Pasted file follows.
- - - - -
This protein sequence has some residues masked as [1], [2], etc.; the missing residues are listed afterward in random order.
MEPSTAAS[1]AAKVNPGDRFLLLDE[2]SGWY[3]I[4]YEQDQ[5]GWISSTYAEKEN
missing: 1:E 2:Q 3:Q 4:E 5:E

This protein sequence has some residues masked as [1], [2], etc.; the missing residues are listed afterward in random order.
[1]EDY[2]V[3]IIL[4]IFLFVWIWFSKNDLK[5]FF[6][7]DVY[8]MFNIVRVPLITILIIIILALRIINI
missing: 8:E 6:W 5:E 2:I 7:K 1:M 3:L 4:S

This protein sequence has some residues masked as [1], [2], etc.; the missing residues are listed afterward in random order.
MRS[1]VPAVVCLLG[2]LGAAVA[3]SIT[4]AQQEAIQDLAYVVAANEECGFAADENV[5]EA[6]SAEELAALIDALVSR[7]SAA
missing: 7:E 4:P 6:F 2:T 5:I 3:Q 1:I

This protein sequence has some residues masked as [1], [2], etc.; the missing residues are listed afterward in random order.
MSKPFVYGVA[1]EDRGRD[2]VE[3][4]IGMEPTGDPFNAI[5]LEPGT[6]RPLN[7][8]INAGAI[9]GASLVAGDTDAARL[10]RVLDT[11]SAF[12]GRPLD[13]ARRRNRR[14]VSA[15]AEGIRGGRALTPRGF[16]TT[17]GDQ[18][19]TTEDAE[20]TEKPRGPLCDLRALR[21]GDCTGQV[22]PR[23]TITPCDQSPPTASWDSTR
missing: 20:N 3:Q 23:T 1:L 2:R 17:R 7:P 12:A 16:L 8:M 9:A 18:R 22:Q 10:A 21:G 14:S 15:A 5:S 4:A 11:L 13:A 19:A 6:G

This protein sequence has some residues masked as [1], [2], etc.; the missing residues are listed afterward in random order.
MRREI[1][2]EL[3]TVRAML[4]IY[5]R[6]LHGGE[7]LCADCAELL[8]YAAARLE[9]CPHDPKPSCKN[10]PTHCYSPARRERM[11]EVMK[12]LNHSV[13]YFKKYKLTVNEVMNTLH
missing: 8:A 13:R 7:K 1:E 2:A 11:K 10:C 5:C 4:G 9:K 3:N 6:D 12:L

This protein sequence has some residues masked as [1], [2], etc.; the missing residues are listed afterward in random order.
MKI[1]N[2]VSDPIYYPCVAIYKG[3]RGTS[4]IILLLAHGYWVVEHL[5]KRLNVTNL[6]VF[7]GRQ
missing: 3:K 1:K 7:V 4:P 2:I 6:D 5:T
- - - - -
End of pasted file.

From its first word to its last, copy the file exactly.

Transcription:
This protein sequence has some residues masked as [1], [2], etc.; the missing residues are listed afterward in random order.
MEPSTAAS[1]AAKVNPGDRFLLLDE[2]SGWY[3]I[4]YEQDQ[5]GWISSTYAEKEN
missing: 1:E 2:Q 3:Q 4:E 5:E

This protein sequence has some residues masked as [1], [2], etc.; the missing residues are listed afterward in random order.
[1]EDY[2]V[3]IIL[4]IFLFVWIWFSKNDLK[5]FF[6][7]DVY[8]MFNIVRVPLITILIIIILALRIINI
missing: 8:E 6:W 5:E 2:I 7:K 1:M 3:L 4:S

This protein sequence has some residues masked as [1], [2], etc.; the missing residues are listed afterward in random order.
MRS[1]VPAVVCLLG[2]LGAAVA[3]SIT[4]AQQEAIQDLAYVVAANEECGFAADENV[5]EA[6]SAEELAALIDALVSR[7]SAA
missing: 7:E 4:P 6:F 2:T 5:I 3:Q 1:I

This protein sequence has some residues masked as [1], [2], etc.; the missing residues are listed afterward in random order.
MSKPFVYGVA[1]EDRGRD[2]VE[3][4]IGMEPTGDPFNAI[5]LEPGT[6]RPLN[7][8]INAGAI[9]GASLVAGDTDAARL[10]RVLDT[11]SAF[12]GRPLD[13]ARRRNRR[14]VSA[15]AEGIRGGRALTPRGF[16]TT[17]GDQ[18][19]TTEDAE[20]TEKPRGPLCDLRALR[21]GDCTGQV[22]PR[23]TITPCDQSPPTASWDSTR
missing: 20:N 3:Q 23:T 1:L 2:R 17:R 7:P 12:A 16:L 8:M 9:A 18:R 22:Q 10:A 21:G 14:S 15:A 5:S 4:A 11:L 13:A 19:A 6:G

This protein sequence has some residues masked as [1], [2], etc.; the missing residues are listed afterward in random order.
MRREI[1][2]EL[3]TVRAML[4]IY[5]R[6]LHGGE[7]LCADCAELL[8]YAAARLE[9]CPHDPKPSCKN[10]PTHCYSPARRERM[11]EVMK[12]LNHSV[13]YFKKYKLTVNEVMNTLH
missing: 8:A 13:R 7:K 1:E 2:A 11:K 10:C 5:C 4:G 9:K 3:N 6:D 12:L

This protein sequence has some residues masked as [1], [2], etc.; the missing residues are listed afterward in random order.
MKI[1]N[2]VSDPIYYPCVAIYKG[3]RGTS[4]IILLLAHGYWVVEHL[5]KRLNVTNL[6]VF[7]GRQ
missing: 3:K 1:K 7:V 4:P 2:I 6:D 5:T